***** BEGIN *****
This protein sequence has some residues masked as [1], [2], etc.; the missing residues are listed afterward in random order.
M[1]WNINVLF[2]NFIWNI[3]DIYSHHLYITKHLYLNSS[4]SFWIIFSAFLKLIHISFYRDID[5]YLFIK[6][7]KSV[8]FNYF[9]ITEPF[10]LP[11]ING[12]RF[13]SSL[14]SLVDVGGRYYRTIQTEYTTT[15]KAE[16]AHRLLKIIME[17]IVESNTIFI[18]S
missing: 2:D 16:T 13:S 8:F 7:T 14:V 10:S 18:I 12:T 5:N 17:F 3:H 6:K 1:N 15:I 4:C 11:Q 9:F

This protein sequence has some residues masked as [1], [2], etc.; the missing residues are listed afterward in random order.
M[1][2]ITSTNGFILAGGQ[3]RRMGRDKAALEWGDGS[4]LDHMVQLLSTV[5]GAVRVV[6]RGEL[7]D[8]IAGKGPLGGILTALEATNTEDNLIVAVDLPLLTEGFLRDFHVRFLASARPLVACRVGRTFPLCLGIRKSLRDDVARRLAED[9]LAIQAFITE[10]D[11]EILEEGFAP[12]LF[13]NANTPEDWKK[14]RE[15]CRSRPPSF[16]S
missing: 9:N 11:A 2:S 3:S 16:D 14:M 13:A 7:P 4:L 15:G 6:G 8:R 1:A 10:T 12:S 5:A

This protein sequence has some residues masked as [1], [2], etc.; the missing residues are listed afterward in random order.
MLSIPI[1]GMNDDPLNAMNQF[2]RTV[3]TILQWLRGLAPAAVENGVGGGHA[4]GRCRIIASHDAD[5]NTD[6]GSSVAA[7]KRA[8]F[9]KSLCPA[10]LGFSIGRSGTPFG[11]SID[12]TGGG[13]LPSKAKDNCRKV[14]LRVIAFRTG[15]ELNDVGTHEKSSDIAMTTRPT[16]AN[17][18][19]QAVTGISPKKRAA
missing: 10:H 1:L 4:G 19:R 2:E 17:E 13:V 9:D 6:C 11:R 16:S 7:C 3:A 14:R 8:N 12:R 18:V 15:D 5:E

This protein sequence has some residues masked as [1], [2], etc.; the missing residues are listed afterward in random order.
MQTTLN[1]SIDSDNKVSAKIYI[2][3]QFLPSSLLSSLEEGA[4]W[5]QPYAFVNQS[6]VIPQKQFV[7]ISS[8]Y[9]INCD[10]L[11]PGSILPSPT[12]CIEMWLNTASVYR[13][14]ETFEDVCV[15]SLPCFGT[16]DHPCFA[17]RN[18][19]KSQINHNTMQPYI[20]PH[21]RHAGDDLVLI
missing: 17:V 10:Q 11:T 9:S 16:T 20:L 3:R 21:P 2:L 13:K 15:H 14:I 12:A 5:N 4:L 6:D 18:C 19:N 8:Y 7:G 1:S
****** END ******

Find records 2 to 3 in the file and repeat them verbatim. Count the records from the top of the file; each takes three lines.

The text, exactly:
This protein sequence has some residues masked as [1], [2], etc.; the missing residues are listed afterward in random order.
M[1][2]ITSTNGFILAGGQ[3]RRMGRDKAALEWGDGS[4]LDHMVQLLSTV[5]GAVRVV[6]RGEL[7]D[8]IAGKGPLGGILTALEATNTEDNLIVAVDLPLLTEGFLRDFHVRFLASARPLVACRVGRTFPLCLGIRKSLRDDVARRLAED[9]LAIQAFITE[10]D[11]EILEEGFAP[12]LF[13]NANTPEDWKK[14]RE[15]CRSRPPSF[16]S
missing: 9:N 11:A 2:S 3:S 16:D 14:M 13:A 7:P 4:L 15:G 6:G 8:R 1:A 10:T 12:S 5:A

This protein sequence has some residues masked as [1], [2], etc.; the missing residues are listed afterward in random order.
MLSIPI[1]GMNDDPLNAMNQF[2]RTV[3]TILQWLRGLAPAAVENGVGGGHA[4]GRCRIIASHDAD[5]NTD[6]GSSVAA[7]KRA[8]F[9]KSLCPA[10]LGFSIGRSGTPFG[11]SID[12]TGGG[13]LPSKAKDNCRKV[14]LRVIAFRTG[15]ELNDVGTHEKSSDIAMTTRPT[16]AN[17][18][19]QAVTGISPKKRAA
missing: 10:H 1:L 4:G 19:R 2:E 17:E 13:V 9:D 6:C 11:R 16:S 7:C 3:A 14:R 8:N 12:R 18:V 15:D 5:E